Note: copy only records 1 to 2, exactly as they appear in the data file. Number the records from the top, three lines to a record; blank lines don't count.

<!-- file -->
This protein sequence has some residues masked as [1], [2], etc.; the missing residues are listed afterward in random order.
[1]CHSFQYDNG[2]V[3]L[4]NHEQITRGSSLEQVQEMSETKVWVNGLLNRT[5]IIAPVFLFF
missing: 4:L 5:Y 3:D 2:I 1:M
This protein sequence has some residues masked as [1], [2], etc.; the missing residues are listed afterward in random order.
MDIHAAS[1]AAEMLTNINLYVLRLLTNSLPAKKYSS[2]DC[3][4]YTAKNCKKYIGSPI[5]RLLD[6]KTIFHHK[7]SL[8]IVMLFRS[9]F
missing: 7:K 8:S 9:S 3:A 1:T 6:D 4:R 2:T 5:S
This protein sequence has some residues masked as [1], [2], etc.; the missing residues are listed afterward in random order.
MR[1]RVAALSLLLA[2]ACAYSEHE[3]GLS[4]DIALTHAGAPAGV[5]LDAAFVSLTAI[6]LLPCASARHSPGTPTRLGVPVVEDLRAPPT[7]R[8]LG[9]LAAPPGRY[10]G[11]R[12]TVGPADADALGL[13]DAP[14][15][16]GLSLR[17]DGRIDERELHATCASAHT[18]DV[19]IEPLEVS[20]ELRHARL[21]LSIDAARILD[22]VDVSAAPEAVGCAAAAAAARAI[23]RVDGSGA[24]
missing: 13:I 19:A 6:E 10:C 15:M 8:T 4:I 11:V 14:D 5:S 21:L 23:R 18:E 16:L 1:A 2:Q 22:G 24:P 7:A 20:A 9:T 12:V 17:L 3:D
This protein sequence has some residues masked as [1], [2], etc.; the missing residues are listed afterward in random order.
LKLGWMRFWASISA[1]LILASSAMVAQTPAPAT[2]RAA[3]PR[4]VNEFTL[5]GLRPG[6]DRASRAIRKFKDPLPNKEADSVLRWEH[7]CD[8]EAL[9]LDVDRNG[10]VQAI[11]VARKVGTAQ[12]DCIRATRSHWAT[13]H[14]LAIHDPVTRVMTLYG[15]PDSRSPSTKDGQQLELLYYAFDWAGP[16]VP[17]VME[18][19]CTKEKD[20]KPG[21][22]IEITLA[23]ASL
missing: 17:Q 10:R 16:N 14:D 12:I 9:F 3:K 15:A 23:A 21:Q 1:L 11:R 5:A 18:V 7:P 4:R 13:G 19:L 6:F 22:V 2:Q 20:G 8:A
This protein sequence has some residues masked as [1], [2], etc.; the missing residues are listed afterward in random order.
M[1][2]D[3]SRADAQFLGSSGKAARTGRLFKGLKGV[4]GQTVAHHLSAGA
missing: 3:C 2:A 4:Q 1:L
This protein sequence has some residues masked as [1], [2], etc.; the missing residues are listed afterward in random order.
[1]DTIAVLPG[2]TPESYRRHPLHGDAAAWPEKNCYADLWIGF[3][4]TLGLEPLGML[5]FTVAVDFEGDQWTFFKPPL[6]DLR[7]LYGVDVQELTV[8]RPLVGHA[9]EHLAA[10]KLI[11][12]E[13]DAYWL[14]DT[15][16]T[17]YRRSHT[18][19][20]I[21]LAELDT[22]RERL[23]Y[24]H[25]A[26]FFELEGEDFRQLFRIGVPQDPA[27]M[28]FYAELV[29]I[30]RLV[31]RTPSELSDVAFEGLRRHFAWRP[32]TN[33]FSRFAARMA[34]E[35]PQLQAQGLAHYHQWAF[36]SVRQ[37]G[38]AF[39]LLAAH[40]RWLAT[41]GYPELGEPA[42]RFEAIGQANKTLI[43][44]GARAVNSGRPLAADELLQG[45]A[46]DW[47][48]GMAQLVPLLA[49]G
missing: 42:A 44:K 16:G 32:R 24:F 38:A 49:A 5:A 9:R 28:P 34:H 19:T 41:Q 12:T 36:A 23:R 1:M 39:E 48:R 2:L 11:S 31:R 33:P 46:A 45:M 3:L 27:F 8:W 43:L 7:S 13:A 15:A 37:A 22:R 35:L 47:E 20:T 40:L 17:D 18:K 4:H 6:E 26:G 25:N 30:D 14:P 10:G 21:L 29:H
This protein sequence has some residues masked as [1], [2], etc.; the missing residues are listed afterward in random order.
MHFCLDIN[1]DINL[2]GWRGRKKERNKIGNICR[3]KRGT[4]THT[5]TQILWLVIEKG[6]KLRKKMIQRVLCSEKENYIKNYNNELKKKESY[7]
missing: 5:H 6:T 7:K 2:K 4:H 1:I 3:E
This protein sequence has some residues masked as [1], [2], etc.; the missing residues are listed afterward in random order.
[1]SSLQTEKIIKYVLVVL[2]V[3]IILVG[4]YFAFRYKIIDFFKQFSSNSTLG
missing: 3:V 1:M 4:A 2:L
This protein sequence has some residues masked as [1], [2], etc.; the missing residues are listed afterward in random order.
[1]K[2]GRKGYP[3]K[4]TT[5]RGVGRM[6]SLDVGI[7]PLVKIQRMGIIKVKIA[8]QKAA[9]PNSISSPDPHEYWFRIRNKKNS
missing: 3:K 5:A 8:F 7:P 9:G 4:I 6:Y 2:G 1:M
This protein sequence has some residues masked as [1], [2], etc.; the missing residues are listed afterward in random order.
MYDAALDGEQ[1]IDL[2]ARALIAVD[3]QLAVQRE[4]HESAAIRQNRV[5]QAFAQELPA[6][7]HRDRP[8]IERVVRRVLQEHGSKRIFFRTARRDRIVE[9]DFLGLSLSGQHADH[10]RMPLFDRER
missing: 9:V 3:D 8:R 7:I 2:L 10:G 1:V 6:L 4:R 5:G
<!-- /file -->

This protein sequence has some residues masked as [1], [2], etc.; the missing residues are listed afterward in random order.
[1]CHSFQYDNG[2]V[3]L[4]NHEQITRGSSLEQVQEMSETKVWVNGLLNRT[5]IIAPVFLFF
missing: 4:L 5:Y 3:D 2:I 1:M
This protein sequence has some residues masked as [1], [2], etc.; the missing residues are listed afterward in random order.
MDIHAAS[1]AAEMLTNINLYVLRLLTNSLPAKKYSS[2]DC[3][4]YTAKNCKKYIGSPI[5]RLLD[6]KTIFHHK[7]SL[8]IVMLFRS[9]F
missing: 7:K 8:S 9:S 3:A 1:T 6:D 4:R 2:T 5:S